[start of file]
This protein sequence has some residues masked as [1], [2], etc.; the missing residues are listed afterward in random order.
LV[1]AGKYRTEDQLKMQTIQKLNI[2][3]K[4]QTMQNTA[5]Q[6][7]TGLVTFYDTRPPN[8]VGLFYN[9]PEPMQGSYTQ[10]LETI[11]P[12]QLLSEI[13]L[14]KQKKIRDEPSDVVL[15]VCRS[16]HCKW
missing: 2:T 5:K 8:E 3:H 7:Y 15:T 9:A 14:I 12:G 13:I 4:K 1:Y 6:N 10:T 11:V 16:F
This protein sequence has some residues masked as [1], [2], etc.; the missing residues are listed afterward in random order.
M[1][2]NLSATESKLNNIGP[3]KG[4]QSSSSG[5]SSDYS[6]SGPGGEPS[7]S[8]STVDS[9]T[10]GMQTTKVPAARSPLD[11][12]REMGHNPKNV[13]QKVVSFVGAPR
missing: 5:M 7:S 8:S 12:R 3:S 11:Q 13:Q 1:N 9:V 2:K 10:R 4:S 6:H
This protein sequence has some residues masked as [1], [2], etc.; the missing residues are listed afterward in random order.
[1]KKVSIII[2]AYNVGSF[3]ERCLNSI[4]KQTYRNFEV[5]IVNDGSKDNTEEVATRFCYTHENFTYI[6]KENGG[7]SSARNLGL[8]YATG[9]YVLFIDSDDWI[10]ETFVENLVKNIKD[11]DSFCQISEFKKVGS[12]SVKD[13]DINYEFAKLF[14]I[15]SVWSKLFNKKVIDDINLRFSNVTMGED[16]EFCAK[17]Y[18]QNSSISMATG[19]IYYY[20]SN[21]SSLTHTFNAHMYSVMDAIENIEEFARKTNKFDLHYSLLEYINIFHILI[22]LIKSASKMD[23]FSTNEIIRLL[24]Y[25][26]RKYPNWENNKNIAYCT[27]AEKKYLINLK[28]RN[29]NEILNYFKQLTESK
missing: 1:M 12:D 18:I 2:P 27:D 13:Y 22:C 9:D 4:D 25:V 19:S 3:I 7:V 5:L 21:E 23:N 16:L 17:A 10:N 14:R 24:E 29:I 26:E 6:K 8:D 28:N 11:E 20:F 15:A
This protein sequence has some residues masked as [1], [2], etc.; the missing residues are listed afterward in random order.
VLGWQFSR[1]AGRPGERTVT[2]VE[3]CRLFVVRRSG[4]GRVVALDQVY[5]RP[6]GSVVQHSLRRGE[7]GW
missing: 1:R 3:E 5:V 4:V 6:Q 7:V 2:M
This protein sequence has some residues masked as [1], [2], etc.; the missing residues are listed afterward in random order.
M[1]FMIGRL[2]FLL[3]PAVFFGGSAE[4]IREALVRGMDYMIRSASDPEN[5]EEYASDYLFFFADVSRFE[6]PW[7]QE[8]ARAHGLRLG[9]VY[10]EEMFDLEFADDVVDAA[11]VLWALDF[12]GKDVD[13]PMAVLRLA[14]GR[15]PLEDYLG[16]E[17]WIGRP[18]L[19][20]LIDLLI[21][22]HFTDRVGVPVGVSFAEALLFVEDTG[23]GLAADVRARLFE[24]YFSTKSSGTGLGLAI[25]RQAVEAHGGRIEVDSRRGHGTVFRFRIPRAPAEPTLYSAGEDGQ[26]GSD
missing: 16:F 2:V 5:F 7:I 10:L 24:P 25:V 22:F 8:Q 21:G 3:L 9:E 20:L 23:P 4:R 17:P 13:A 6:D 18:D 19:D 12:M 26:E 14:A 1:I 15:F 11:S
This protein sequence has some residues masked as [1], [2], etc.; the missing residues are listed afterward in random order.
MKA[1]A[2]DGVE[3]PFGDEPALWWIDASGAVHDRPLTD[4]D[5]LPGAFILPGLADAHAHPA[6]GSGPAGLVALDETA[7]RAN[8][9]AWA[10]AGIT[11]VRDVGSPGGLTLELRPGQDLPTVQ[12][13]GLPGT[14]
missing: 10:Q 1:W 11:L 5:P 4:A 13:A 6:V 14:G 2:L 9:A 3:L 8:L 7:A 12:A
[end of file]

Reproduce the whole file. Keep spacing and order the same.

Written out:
This protein sequence has some residues masked as [1], [2], etc.; the missing residues are listed afterward in random order.
LV[1]AGKYRTEDQLKMQTIQKLNI[2][3]K[4]QTMQNTA[5]Q[6][7]TGLVTFYDTRPPN[8]VGLFYN[9]PEPMQGSYTQ[10]LETI[11]P[12]QLLSEI[13]L[14]KQKKIRDEPSDVVL[15]VCRS[16]HCKW
missing: 2:T 5:K 8:E 3:H 7:Y 15:T 9:A 14:I 12:G 13:I 4:K 1:Y 6:N 10:T 11:V 16:F
This protein sequence has some residues masked as [1], [2], etc.; the missing residues are listed afterward in random order.
M[1][2]NLSATESKLNNIGP[3]KG[4]QSSSSG[5]SSDYS[6]SGPGGEPS[7]S[8]STVDS[9]T[10]GMQTTKVPAARSPLD[11][12]REMGHNPKNV[13]QKVVSFVGAPR
missing: 5:M 7:S 8:S 12:R 3:S 11:Q 13:Q 1:N 9:V 2:K 10:R 4:S 6:H
This protein sequence has some residues masked as [1], [2], etc.; the missing residues are listed afterward in random order.
[1]KKVSIII[2]AYNVGSF[3]ERCLNSI[4]KQTYRNFEV[5]IVNDGSKDNTEEVATRFCYTHENFTYI[6]KENGG[7]SSARNLGL[8]YATG[9]YVLFIDSDDWI[10]ETFVENLVKNIKD[11]DSFCQISEFKKVGS[12]SVKD[13]DINYEFAKLF[14]I[15]SVWSKLFNKKVIDDINLRFSNVTMGED[16]EFCAK[17]Y[18]QNSSISMATG[19]IYYY[20]SN[21]SSLTHTFNAHMYSVMDAIENIEEFARKTNKFDLHYSLLEYINIFHILI[22]LIKSASKMD[23]FSTNEIIRLL[24]Y[25][26]RKYPNWENNKNIAYCT[27]AEKKYLINLK[28]RN[29]NEILNYFKQLTESK
missing: 1:M 12:D 18:I 2:P 27:D 13:Y 22:C 9:D 4:D 25:V 19:S 3:I 7:V 5:L 21:E 23:N 16:L 17:A 10:N 14:R 24:E 29:I 26:E 6:K 8:D 28:N 11:E 20:F 15:A
This protein sequence has some residues masked as [1], [2], etc.; the missing residues are listed afterward in random order.
VLGWQFSR[1]AGRPGERTVT[2]VE[3]CRLFVVRRSG[4]GRVVALDQVY[5]RP[6]GSVVQHSLRRGE[7]GW
missing: 1:R 3:E 5:V 4:V 6:Q 7:V 2:M
This protein sequence has some residues masked as [1], [2], etc.; the missing residues are listed afterward in random order.
M[1]FMIGRL[2]FLL[3]PAVFFGGSAE[4]IREALVRGMDYMIRSASDPEN[5]EEYASDYLFFFADVSRFE[6]PW[7]QE[8]ARAHGLRLG[9]VY[10]EEMFDLEFADDVVDAA[11]VLWALDF[12]GKDVD[13]PMAVLRLA[14]GR[15]PLEDYLG[16]E[17]WIGRP[18]L[19][20]LIDLLI[21][22]HFTDRVGVPVGVSFAEALLFVEDTG[23]GLAADVRARLFE[24]YFSTKSSGTGLGLAI[25]RQAVEAHGGRIEVDSRRGHGTVFRFRIPRAPAEPTLYSAGEDGQ[26]GSD
missing: 16:F 2:V 5:F 7:I 10:L 24:P 25:V 22:F 8:Q 21:G 3:L 9:E 20:L 23:P 4:R 17:P 13:A 6:D 18:D 19:D 12:M 26:E 14:A 1:I 15:F 11:S
This protein sequence has some residues masked as [1], [2], etc.; the missing residues are listed afterward in random order.
MKA[1]A[2]DGVE[3]PFGDEPALWWIDASGAVHDRPLTD[4]D[5]LPGAFILPGLADAHAHPA[6]GSGPAGLVALDETA[7]RAN[8][9]AWA[10]AGIT[11]VRDVGSPGGLTLELRPGQDLPTVQ[12][13]GLPGT[14]
missing: 10:Q 1:W 11:L 5:P 4:A 13:A 6:V 14:G 2:L 9:A 3:L 8:L 7:A 12:A